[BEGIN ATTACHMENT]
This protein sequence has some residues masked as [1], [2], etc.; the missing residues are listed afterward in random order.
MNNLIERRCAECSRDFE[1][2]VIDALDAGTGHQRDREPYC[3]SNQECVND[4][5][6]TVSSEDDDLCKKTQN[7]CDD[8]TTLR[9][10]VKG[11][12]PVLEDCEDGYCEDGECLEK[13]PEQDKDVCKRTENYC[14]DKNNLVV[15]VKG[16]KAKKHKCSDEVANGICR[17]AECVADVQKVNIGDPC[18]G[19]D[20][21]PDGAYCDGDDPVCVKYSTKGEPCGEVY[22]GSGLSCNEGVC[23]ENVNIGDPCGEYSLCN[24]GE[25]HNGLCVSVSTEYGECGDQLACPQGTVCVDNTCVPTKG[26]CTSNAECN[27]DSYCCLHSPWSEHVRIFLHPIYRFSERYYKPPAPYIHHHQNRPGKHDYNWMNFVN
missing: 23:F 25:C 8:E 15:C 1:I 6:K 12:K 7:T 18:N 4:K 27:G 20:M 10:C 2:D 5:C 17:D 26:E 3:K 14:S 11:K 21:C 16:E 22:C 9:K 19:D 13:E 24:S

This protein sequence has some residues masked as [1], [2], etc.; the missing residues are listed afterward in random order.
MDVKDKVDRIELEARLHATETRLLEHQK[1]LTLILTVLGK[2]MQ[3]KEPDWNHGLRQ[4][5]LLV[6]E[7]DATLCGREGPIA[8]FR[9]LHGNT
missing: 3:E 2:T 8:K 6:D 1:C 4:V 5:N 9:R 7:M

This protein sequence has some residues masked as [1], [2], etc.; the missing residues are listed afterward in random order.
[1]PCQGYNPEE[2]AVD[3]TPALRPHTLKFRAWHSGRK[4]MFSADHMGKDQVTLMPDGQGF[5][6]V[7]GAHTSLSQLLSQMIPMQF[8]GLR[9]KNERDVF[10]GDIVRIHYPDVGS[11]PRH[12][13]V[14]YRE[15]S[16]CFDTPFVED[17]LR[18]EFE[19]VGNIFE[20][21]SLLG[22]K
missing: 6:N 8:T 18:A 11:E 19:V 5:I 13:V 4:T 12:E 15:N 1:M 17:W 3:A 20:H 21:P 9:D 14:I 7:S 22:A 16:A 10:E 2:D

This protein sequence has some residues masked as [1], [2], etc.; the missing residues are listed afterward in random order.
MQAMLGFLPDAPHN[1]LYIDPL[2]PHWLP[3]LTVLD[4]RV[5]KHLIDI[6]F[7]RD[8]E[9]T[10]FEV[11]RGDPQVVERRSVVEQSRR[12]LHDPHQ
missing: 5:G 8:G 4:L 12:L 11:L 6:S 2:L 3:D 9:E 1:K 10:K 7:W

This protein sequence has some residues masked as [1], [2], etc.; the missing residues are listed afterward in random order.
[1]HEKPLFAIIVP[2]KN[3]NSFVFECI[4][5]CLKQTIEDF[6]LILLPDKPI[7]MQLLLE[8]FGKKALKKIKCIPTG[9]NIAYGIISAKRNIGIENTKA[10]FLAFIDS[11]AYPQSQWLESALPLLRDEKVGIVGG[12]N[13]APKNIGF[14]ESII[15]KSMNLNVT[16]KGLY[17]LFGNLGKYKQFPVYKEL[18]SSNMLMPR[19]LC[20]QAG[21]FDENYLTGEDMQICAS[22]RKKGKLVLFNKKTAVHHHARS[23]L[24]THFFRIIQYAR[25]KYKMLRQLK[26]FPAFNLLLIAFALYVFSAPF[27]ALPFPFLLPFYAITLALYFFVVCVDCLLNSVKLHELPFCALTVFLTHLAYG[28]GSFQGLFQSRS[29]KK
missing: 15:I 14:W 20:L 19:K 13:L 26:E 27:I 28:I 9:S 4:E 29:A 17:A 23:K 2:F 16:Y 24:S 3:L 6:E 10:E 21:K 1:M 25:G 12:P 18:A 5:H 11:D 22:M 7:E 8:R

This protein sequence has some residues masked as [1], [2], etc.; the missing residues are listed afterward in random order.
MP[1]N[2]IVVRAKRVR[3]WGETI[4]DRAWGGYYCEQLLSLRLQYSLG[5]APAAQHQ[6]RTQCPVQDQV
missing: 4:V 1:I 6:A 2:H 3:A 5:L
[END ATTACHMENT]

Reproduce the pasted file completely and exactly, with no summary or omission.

This protein sequence has some residues masked as [1], [2], etc.; the missing residues are listed afterward in random order.
MNNLIERRCAECSRDFE[1][2]VIDALDAGTGHQRDREPYC[3]SNQECVND[4][5][6]TVSSEDDDLCKKTQN[7]CDD[8]TTLR[9][10]VKG[11][12]PVLEDCEDGYCEDGECLEK[13]PEQDKDVCKRTENYC[14]DKNNLVV[15]VKG[16]KAKKHKCSDEVANGICR[17]AECVADVQKVNIGDPC[18]G[19]D[20][21]PDGAYCDGDDPVCVKYSTKGEPCGEVY[22]GSGLSCNEGVC[23]ENVNIGDPCGEYSLCN[24]GE[25]HNGLCVSVSTEYGECGDQLACPQGTVCVDNTCVPTKG[26]CTSNAECN[27]DSYCCLHSPWSEHVRIFLHPIYRFSERYYKPPAPYIHHHQNRPGKHDYNWMNFVN
missing: 23:F 25:C 8:E 15:C 1:I 6:K 12:K 7:T 18:N 4:K 27:G 20:M 10:C 2:D 5:C 17:D 26:E 3:K 14:S 11:K 21:C 16:E 22:C 9:K 19:D 13:E 24:S

This protein sequence has some residues masked as [1], [2], etc.; the missing residues are listed afterward in random order.
MDVKDKVDRIELEARLHATETRLLEHQK[1]LTLILTVLGK[2]MQ[3]KEPDWNHGLRQ[4][5]LLV[6]E[7]DATLCGREGPIA[8]FR[9]LHGNT
missing: 3:E 2:T 8:K 6:D 1:C 4:V 5:N 9:R 7:M

This protein sequence has some residues masked as [1], [2], etc.; the missing residues are listed afterward in random order.
[1]PCQGYNPEE[2]AVD[3]TPALRPHTLKFRAWHSGRK[4]MFSADHMGKDQVTLMPDGQGF[5][6]V[7]GAHTSLSQLLSQMIPMQF[8]GLR[9]KNERDVF[10]GDIVRIHYPDVGS[11]PRH[12][13]V[14]YRE[15]S[16]CFDTPFVED[17]LR[18]EFE[19]VGNIFE[20][21]SLLG[22]K
missing: 6:N 8:T 18:A 11:E 19:V 5:I 13:V 4:T 12:E 15:N 1:M 17:W 3:A 20:H 21:P 9:D 14:I 7:S 22:A 16:A 10:E 2:D

This protein sequence has some residues masked as [1], [2], etc.; the missing residues are listed afterward in random order.
MQAMLGFLPDAPHN[1]LYIDPL[2]PHWLP[3]LTVLD[4]RV[5]KHLIDI[6]F[7]RD[8]E[9]T[10]FEV[11]RGDPQVVERRSVVEQSRR[12]LHDPHQ
missing: 5:G 8:G 4:L 12:L 11:L 6:S 2:L 3:D 9:E 1:K 10:K 7:W

This protein sequence has some residues masked as [1], [2], etc.; the missing residues are listed afterward in random order.
[1]HEKPLFAIIVP[2]KN[3]NSFVFECI[4][5]CLKQTIEDF[6]LILLPDKPI[7]MQLLLE[8]FGKKALKKIKCIPTG[9]NIAYGIISAKRNIGIENTKA[10]FLAFIDS[11]AYPQSQWLESALPLLRDEKVGIVGG[12]N[13]APKNIGF[14]ESII[15]KSMNLNVT[16]KGLY[17]LFGNLGKYKQFPVYKEL[18]SSNMLMPR[19]LC[20]QAG[21]FDENYLTGEDMQICAS[22]RKKGKLVLFNKKTAVHHHARS[23]L[24]THFFRIIQYAR[25]KYKMLRQLK[26]FPAFNLLLIAFALYVFSAPF[27]ALPFPFLLPFYAITLALYFFVVCVDCLLNSVKLHELPFCALTVFLTHLAYG[28]GSFQGLFQSRS[29]KK
missing: 15:I 14:W 20:L 19:K 13:L 26:E 27:I 28:I 9:S 4:E 29:A 17:A 23:K 2:F 16:Y 24:S 3:L 6:E 10:E 21:K 1:M 25:G 12:P 18:A 5:H 11:D 22:M 7:E 8:R

This protein sequence has some residues masked as [1], [2], etc.; the missing residues are listed afterward in random order.
MP[1]N[2]IVVRAKRVR[3]WGETI[4]DRAWGGYYCEQLLSLRLQYSLG[5]APAAQHQ[6]RTQCPVQDQV
missing: 4:V 1:I 6:A 2:H 3:A 5:L